Hopi Pueblo Traditional All Wood Crow Mother Katsina Doll [SOLD]


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Ernest Moore (1935 -) Quanhoyeoma

The Hopi consider Angwus-hahai-ie (Crow Mother) to be a Katsina Mother. She is also known as Angwusnasomtaqa, described as Crow Bride.  She is presented as a stately personage, moving slowly and singing quietly. It is she who initiates the young boys into the Katsina beliefs and culture. In this function, she is more forceful so as to gain the attention of the boys and deliver her message of the importance of the Katsina culture.


Artist Signature - Ernest Moore (1935 -) QuanhoyeomaErnest Moore, who signs his work with his Hopi name Quanhoyeoma, spent most of his life living off the Hopi Reservation, returning to live in the village of Moenkopi as a senior citizen in 1998. That was the first year he started carving katsina dolls.  In 2003, he entered his work in the Heard Museum annual show and it won Best of Show, which then sold for $20,000 to the American Museum of Natural History in New York.  That’s an amazing feat for someone who left the Reservation at age 11 and did not start carving katsina dolls until age 63.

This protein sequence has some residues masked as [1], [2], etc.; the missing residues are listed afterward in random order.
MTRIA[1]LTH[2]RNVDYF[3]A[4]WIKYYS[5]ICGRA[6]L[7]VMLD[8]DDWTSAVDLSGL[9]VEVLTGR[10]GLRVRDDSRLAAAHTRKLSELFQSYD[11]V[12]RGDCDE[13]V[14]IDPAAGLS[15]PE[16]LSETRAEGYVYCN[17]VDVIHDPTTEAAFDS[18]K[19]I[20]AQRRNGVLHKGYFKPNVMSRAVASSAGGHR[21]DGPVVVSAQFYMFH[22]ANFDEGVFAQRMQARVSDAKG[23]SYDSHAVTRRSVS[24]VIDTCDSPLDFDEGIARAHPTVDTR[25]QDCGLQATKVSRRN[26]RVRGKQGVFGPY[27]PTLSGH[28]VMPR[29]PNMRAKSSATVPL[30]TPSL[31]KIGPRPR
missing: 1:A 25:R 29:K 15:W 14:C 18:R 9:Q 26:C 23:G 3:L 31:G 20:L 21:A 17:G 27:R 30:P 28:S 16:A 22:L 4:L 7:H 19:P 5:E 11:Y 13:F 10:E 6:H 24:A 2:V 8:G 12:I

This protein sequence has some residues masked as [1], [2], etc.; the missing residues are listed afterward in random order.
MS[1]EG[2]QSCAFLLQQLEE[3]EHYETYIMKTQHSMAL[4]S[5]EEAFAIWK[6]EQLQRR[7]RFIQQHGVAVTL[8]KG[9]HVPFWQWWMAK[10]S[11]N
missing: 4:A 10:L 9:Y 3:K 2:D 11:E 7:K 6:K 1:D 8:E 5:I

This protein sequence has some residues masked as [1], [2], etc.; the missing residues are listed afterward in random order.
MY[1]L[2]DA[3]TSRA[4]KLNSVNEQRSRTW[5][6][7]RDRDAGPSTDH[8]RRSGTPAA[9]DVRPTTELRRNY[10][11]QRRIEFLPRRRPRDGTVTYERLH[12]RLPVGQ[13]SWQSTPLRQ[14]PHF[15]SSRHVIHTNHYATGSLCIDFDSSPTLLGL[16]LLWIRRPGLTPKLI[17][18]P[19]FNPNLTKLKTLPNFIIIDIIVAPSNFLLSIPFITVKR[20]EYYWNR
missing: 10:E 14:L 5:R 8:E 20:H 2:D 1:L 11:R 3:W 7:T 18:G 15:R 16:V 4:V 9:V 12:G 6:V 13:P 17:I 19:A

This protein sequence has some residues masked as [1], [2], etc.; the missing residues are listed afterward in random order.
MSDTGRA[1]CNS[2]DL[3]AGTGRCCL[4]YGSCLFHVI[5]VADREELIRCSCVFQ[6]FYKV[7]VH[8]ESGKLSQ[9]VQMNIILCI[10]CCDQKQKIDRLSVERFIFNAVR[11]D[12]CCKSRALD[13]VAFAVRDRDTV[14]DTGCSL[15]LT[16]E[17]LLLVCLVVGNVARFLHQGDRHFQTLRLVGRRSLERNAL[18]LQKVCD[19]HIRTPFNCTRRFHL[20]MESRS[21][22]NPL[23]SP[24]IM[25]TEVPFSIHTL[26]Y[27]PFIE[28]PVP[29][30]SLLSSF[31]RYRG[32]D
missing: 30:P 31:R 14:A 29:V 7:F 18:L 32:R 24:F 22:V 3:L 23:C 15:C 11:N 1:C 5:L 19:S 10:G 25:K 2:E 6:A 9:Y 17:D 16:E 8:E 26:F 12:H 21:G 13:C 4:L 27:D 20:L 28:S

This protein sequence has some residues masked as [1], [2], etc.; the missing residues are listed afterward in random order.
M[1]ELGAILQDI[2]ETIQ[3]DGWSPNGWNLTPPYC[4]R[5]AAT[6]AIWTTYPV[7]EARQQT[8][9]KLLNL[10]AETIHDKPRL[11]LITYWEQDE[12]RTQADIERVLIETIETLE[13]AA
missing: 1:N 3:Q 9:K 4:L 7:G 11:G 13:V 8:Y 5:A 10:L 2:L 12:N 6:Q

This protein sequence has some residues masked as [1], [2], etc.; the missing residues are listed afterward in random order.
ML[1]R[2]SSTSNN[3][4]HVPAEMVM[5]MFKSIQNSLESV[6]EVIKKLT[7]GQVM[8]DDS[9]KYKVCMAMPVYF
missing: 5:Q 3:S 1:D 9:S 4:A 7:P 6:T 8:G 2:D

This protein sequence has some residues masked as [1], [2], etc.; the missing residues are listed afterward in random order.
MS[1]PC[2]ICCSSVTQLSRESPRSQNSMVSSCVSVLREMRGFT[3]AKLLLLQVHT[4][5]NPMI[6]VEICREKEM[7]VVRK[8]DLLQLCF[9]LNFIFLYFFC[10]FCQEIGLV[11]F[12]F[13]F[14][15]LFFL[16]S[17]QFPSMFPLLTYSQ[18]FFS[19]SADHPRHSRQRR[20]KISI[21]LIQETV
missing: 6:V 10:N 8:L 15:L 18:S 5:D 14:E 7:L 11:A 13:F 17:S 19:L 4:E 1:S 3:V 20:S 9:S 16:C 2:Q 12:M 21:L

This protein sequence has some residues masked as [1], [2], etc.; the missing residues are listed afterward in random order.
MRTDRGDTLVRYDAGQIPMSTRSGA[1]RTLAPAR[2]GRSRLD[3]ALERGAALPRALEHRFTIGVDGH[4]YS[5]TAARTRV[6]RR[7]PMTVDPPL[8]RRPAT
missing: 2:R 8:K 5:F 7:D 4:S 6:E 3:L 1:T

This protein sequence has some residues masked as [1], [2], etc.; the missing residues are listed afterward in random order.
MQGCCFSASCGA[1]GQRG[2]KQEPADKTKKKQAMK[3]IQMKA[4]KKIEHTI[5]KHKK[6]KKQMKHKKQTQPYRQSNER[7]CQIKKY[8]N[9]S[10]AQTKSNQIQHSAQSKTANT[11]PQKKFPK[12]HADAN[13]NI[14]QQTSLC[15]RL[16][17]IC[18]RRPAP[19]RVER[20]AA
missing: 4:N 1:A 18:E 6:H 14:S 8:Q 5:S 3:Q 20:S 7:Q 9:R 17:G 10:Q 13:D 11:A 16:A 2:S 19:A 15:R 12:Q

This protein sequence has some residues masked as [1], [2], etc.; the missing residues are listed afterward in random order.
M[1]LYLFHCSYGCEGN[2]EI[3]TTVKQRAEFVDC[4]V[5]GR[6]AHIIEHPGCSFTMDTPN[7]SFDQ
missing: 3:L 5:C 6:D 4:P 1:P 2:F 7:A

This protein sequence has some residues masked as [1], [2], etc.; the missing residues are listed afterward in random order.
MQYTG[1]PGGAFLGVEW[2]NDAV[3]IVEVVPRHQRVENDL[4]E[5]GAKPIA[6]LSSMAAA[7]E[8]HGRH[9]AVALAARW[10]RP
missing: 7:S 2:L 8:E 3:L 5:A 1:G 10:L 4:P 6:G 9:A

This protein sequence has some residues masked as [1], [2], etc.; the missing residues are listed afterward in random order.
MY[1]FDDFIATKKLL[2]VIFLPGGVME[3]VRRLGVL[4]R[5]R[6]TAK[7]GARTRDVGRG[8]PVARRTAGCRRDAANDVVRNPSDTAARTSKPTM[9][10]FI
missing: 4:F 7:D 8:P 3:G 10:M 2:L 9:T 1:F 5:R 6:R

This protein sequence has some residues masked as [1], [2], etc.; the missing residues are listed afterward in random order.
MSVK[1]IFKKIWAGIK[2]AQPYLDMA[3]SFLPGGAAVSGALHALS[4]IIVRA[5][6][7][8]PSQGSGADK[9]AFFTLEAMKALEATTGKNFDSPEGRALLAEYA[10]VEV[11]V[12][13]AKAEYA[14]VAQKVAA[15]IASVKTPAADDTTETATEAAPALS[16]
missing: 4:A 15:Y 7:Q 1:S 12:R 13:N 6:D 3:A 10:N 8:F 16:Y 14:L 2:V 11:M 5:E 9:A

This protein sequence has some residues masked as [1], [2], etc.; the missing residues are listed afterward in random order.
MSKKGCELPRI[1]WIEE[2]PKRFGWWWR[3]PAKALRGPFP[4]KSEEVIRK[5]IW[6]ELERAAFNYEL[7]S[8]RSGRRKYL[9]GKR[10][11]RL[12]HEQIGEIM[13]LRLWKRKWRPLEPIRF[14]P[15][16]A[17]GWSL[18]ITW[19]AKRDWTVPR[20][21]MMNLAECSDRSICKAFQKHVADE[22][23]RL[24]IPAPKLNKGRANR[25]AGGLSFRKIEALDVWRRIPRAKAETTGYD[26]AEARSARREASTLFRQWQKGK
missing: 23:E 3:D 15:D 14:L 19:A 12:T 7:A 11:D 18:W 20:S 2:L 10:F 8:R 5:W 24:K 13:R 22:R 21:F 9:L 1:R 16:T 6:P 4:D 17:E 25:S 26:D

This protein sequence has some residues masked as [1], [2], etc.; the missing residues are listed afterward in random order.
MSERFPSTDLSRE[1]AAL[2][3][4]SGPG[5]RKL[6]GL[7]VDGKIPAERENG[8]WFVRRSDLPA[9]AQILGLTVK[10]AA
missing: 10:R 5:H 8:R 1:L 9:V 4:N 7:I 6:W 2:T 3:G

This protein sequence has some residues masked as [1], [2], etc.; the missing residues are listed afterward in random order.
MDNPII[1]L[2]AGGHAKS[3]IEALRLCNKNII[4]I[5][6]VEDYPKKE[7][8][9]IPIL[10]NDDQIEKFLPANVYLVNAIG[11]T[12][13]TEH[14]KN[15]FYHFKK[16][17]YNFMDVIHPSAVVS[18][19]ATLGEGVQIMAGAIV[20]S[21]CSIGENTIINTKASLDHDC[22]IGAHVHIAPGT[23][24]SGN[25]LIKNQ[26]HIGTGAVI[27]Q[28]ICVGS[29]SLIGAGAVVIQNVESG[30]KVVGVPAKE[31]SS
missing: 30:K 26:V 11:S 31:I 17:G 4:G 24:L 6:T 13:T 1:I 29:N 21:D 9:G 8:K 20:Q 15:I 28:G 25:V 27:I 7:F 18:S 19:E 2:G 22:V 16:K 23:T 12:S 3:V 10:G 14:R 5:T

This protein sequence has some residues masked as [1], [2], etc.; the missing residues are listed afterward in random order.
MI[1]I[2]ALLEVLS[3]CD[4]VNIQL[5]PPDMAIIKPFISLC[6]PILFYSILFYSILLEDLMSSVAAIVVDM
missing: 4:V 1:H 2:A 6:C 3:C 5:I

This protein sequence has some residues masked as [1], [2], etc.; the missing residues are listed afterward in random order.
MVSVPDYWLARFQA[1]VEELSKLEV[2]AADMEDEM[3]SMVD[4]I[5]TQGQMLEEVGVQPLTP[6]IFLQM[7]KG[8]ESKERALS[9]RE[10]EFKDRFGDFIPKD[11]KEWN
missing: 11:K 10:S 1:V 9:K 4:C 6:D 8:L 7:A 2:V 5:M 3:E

This carving of the Crow Mother Katsina is an excellent example of his fine work. Her hands are beautifully presented, the sign of an excellent carver.  She is standing flat on both feet, a sign of her maturity and importance and an indication of her steady and slow movements.  The painted embroidery on her manta is precisely rendered in the most intricate detail.  Overall, the carving is truly exceptional.


Condition: excellent condition

Provenance: from the estate of a family from New Mexico

Recommended Reading: Following the Sun and Moon—Hopi Kachina Tradition by Alph H. Secakuku

Close up view of katsina face.